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My Real Name is Hanna
by Tara Lynn Masih
My Real Name is Hanna is the story of a Jewish girl and her family who live under horrible circumstances in Ukraine to escape death at the hand of the Nazis and others. This book by Tara Lynn Masih has much potential. Many parts of the survival tale are drawn from the story of a real family that had to live underground. The first part of the book bounces around a little and then settles down into a sequential tale. Although it is a sad story, I didn’t really find myself emotionally involved with any of the characters. Parts of the narrative got my attention, such as when family members were in danger. I wanted to see them survive, but mainly I wanted the book to be over.
The author uses words from other languages freely. I like the authenticity of that but I would have appreciated a glossary, and I think young people would find that helpful as well. The area the family lives in has been occupied by many countries so there are competing cultures and languages—Jewish, Polish, Ukrainian, Russian, and German.
I actually found the “Historical Notes” at the end of the book more interesting than the book itself. Unfortunately, the author includes her own political stance on current events in these historical notes. If she wants to put forth these ideas in her book, I would suggest she do it in an editorial type section separate from a discussion of the historical basis of the book. Like the author, I hope the day will come when we don’t need reminders of the Holocaust as cautionary tales against cruelty. I don’t think, however, that it is appropriate to use her historical notes as a platform for indoctrinating young people into her political views. The story should stand on its own merits, and young people are capable of reading the book and making their own moral conclusions.
I would like to extend my thanks to netgalley.com and to Mandel Vilar Press for giving me the opportunity to read this book in exchange for an honest review.
Category: Historical Fiction, Teens
Notes: Interest Level—Ages 12 and up
Grade Level 10-12
Publication: September 25, 2018—Mandel Vilar Press
I see in my mind again those posters in the window, the big red letters, the lice, the blaming of Jews for the war. Someday, someone will betray us. For money, for food, for their own lives spared.
I can now hear what sounds like heavy boots approaching the house from down the lane, grinding the dirt and gravel with their murderous purpose.
When you’re hidden away, with no freedom, you crave news of the outside world as much as you crave food.
Lessons in Falling
Lessons in Falling has the expert touch of a gymnast in writer Diana Gallagher. Although the focus of the story is gymnastics, the book is so much more. This is not one of those themed books for young readers aimed at an audience of pre-teen and teenage girls who are, were, or want to be gymnasts. The scope of this book ranges from teenage friendships to romantic relationships. It encompasses issues common to teenagers: college applications and scholarships, driver’s tests, depression, texting, work issues, immigration, parental expectations, extracurricular activities, and discrimination. The plot centers around Savannah, an aspiring gymnast who has suffered an injury, and her longtime friend, Cass. It explores their personalities and relationship during their critical senior year of high school. Teenage years are chaotic for many; Gallagher does not oversimplify or exaggerate the difficulties her characters encounter.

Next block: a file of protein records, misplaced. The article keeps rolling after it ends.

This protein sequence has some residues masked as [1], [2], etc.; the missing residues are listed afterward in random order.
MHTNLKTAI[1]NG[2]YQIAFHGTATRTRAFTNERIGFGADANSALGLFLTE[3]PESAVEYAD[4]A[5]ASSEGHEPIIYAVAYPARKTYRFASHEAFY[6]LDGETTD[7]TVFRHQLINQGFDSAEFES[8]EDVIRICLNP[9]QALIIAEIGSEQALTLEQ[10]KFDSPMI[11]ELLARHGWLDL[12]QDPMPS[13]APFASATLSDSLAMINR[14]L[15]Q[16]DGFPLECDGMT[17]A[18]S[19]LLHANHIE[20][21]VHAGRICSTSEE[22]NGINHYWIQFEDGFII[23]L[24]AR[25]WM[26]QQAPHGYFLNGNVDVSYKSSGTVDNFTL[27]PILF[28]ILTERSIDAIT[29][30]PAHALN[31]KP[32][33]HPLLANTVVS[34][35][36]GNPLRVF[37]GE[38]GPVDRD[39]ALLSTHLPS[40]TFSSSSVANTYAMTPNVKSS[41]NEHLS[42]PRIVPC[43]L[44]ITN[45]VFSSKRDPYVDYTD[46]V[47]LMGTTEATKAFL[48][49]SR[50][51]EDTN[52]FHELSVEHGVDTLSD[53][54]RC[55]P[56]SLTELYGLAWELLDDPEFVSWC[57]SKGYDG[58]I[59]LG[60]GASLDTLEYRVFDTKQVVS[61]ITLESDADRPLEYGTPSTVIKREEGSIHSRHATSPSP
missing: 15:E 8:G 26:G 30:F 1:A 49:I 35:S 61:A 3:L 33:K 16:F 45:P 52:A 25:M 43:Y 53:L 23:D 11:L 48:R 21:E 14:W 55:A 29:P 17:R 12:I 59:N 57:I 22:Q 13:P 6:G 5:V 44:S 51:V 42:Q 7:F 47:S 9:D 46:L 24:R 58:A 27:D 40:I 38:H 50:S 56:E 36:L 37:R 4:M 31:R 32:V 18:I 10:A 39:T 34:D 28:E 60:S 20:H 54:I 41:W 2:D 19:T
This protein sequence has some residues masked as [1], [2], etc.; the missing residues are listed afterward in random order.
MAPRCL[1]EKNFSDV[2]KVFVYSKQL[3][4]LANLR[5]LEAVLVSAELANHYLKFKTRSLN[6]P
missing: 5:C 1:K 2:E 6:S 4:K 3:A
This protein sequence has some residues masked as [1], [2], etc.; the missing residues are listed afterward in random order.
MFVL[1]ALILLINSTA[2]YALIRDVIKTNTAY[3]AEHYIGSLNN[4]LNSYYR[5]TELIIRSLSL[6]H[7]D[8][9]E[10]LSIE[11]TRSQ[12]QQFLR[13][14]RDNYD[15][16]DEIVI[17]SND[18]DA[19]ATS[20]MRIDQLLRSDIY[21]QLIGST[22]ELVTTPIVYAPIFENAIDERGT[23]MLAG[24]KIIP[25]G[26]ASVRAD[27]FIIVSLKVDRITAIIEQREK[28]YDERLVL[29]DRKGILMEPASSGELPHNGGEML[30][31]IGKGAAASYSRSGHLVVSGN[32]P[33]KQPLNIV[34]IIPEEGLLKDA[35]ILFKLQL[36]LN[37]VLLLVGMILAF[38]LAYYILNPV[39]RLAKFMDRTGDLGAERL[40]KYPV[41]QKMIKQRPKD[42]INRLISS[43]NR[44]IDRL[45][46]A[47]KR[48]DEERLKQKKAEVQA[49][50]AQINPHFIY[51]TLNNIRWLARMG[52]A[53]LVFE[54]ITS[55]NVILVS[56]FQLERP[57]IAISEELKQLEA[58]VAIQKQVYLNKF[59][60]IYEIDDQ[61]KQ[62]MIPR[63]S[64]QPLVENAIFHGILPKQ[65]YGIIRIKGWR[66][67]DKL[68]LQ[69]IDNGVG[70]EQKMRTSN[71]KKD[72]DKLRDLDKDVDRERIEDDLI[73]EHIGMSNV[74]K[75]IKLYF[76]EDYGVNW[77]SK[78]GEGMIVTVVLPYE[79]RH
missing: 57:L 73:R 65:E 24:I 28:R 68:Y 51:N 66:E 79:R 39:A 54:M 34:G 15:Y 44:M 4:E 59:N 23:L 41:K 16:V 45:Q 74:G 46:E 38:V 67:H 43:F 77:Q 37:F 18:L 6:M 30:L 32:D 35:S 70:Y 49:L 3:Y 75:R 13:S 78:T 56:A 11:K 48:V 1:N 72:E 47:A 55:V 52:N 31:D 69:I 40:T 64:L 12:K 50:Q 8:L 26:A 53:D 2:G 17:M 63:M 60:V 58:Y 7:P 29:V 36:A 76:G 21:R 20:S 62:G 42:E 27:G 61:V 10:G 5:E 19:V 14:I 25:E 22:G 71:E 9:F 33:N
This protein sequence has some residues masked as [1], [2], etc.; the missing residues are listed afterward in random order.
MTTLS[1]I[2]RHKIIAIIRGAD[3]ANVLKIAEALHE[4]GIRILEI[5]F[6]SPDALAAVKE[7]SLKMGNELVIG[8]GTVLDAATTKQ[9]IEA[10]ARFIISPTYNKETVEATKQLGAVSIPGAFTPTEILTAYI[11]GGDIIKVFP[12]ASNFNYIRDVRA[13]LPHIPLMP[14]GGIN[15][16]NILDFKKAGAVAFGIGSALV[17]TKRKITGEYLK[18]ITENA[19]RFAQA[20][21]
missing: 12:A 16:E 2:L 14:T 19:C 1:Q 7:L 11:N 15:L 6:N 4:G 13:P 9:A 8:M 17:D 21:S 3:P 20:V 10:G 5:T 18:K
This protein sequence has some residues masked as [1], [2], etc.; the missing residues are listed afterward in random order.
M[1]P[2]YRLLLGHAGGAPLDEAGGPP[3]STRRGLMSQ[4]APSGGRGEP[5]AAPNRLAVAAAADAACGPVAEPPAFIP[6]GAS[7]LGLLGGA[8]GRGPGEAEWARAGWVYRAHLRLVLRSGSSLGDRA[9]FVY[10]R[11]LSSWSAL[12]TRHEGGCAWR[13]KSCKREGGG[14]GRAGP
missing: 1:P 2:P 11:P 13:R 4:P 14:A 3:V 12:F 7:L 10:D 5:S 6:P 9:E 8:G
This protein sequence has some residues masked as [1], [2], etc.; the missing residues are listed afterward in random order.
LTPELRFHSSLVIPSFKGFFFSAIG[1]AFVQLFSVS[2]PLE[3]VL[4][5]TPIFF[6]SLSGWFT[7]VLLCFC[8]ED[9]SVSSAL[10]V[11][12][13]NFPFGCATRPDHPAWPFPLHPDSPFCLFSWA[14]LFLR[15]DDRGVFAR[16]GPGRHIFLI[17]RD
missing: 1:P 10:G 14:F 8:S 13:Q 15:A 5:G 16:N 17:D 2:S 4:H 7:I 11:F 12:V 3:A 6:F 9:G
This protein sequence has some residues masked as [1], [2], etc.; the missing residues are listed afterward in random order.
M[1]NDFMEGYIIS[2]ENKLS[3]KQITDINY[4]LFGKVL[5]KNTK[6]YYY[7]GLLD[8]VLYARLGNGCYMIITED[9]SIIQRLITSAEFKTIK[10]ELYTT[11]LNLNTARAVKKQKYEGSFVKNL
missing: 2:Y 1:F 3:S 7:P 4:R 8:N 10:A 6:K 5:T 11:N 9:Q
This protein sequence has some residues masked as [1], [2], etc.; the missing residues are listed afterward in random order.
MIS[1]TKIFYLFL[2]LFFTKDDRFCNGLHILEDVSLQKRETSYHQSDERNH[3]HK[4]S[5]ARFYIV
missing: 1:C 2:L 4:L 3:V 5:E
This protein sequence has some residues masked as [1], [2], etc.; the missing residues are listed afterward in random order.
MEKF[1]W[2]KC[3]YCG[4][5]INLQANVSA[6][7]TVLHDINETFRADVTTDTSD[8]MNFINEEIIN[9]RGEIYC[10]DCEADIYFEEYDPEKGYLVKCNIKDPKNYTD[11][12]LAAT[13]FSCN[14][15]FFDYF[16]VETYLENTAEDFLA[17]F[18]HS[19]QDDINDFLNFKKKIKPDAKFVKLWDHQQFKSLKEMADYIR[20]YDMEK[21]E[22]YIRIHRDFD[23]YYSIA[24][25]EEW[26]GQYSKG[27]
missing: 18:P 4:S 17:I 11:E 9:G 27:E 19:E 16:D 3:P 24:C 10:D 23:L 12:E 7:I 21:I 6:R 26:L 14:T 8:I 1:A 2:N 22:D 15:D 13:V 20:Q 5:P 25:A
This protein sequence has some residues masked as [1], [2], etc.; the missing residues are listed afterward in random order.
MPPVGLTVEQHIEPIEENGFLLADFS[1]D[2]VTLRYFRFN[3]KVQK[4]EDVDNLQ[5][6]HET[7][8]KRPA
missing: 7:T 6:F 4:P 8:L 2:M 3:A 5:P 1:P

I would like to extend my thanks to netgalley.com and to Spencer Hill Press for giving me the opportunity to read this book in exchange for an honest review.
Category: Teens and Young Adults
- Some bad language
- Although it did not ruin the book for me, I wished I had not seen a summary prior to reading this book. I kept anticipating a certain event and would rather have been surprised when it occurred.
Publication: February 7, 2017—Spencer Hill Press
She could go on all day like this, using me as the shoreline that her words beat against.
Yesterday, she comforted me. Today, I’m her anchor. At the end of the day, we’re thicker than humidity in July.
As kids we played together, schemed together, nursed bruised knees and silly crushes on boy bands. She was quiet unless she was with me. Together, chances were that we were screaming as we sprinted into the ocean and laughing as we splashed each other. We whispered together under the trees as the neighborhood kids ran around searching for us in Manhunt, never giving up our spot. I rode my bike to her house when Richard was first deployed, blinking tears out of my eyes. She met me at the curb and grabbed my hand. Although her hand was bony, cool, without calluses, it was just as strong as mine. Sometimes I think she hasn’t let go. She keeps her arm around me now, reminding me that I’m her anchor, that she will run to me if she needs to be safe.